Forgiveness isn’t passive – it is an active choice.

I could go on. There’s lots of stuff online about this – just google ‘what forgiveness isn’t. 

I think forgiving someone is refusing to allow them to have power over you – it is a kind of detachment. It is also about trying to see the world through God’s eyes. I’m taken back to some medieval carvings I saw in the Catharijneconvent in Utrecht earlier this year: a set of half lifesize wooden and painted figures of the slumbering disciples in Gethsemane: they were supposed to be awake and supporting Jesus in his time of anguish, but they couldn’t keep their eyes open despite him rousing them on several occasions. They really let him down. Looking at them was a most profound experience, because they are depicted with such love – you wanted to say out loud ‘Oh, aren’t they just lovely’. And that, of course, is how God sees us. To God, we are just lovely. Annoyingly, it is also how God sees people we don’t like, people who have harmed us, people who are badly behaved and rude – and people who have done evil.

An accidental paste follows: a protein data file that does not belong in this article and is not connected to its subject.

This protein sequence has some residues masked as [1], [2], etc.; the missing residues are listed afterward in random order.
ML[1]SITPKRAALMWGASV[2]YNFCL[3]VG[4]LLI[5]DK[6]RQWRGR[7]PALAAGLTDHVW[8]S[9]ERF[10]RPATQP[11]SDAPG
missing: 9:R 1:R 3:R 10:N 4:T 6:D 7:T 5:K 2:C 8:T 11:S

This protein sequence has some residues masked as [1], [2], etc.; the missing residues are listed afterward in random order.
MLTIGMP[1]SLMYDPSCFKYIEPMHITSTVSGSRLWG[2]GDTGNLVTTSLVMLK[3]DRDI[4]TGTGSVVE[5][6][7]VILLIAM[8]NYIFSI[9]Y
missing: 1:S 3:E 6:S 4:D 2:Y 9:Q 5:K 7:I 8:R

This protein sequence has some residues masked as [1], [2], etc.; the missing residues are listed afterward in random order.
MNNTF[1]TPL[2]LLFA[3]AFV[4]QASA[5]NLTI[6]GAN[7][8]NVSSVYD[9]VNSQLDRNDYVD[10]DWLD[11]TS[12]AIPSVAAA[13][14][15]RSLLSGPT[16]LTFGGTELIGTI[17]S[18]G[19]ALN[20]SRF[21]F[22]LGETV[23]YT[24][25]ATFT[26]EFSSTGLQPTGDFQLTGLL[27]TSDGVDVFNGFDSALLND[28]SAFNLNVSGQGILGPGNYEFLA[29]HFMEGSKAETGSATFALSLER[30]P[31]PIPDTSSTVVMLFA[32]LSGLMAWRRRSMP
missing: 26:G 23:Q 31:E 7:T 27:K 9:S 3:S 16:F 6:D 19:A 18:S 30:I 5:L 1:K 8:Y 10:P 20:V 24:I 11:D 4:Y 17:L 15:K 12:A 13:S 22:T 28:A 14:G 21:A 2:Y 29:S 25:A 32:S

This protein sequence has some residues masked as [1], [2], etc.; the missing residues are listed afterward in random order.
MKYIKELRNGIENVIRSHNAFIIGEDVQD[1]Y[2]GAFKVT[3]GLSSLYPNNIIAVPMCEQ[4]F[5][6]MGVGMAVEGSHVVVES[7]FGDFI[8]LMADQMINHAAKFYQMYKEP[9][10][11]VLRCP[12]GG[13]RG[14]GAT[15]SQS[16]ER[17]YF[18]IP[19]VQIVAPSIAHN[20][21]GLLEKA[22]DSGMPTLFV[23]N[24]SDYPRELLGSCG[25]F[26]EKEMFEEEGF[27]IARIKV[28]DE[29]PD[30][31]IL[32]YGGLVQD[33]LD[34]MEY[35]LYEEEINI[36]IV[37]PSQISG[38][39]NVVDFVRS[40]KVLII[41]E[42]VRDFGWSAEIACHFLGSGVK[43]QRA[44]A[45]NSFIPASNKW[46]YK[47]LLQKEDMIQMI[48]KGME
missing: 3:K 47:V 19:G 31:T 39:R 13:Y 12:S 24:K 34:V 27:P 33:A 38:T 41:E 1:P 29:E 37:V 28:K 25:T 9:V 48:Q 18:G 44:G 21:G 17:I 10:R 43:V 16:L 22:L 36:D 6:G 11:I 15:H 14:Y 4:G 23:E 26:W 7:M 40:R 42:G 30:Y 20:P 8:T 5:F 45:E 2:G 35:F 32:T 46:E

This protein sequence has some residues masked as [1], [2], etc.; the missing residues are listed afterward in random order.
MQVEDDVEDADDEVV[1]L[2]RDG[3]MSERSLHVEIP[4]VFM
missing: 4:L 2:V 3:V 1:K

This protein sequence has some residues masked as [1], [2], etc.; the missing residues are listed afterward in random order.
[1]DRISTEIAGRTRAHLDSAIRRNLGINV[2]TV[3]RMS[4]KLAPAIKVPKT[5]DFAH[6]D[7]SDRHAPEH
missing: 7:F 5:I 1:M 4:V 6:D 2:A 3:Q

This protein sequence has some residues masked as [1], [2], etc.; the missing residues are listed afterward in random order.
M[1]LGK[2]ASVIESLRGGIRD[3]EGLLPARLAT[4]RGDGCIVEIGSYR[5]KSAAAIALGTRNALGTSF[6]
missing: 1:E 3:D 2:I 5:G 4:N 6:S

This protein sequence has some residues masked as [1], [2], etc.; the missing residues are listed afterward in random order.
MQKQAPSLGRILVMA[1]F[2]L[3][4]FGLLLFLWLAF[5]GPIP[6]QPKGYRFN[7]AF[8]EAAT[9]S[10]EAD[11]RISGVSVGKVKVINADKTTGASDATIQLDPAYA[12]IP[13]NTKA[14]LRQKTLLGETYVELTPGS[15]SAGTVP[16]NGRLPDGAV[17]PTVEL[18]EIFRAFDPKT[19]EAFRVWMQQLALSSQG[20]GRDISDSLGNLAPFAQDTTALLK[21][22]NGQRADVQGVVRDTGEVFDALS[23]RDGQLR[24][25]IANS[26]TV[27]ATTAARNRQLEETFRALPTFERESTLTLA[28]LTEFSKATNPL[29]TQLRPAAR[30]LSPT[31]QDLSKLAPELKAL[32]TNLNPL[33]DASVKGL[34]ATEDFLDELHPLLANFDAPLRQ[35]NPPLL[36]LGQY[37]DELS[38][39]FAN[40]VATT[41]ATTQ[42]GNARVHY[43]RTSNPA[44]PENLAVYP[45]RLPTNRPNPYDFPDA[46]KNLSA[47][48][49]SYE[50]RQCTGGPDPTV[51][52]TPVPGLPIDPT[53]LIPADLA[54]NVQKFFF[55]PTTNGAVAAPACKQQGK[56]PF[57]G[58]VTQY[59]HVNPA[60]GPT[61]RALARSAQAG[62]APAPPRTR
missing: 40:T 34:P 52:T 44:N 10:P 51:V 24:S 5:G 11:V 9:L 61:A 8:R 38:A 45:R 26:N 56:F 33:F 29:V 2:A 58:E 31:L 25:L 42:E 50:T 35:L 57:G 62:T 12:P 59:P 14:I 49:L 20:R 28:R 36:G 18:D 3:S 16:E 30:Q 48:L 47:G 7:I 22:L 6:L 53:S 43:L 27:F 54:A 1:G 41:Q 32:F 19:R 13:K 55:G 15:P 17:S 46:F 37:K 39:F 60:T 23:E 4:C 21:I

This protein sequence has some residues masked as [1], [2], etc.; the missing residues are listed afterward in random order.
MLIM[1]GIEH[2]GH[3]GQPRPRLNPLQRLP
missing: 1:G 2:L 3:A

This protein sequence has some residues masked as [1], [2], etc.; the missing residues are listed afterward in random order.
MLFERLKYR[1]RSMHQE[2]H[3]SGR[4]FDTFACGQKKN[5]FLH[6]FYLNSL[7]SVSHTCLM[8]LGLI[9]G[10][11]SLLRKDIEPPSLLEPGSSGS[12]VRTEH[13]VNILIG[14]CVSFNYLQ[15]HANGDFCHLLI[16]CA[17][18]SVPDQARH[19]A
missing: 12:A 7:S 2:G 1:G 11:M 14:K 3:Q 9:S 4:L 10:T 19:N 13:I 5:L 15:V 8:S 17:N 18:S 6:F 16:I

You can see, when you look at it this way, how much pain evil deeds cause to God – because the people who do evil are actually God’s beloved. That is not to say that evil has gone unnoticed, and it is not to say that evil will not be held to account – as in forgiveness, the action and the perpetrator are two different things. 

For me, forgiveness is a struggle. I find myself praying ‘Help me to want to forgive.’ I think that’s OK, because it is an engagement, rather than simply allowing things to fester. 

It is also about forgiving myself: Someone said ‘It is easier than one thinks to hate oneself. Grace means forgetting oneself. But if all pride were dead in us, the grace of graces would be to love oneself humbly, as one would any of the suffering members of Jesus Christ.’

That word, ‘humbly’ – humility – has much to do with forgiveness too, for which of us hasn’t acted wrongly, caused hurt or behaved selfishly – we who are so lovely, in God’s eyes. To acknowledge this takes us from the high horse – the vantage point from which we judge without mercy. 

In forgiving, may we be humble and grace filled, but also strong and determined. Amen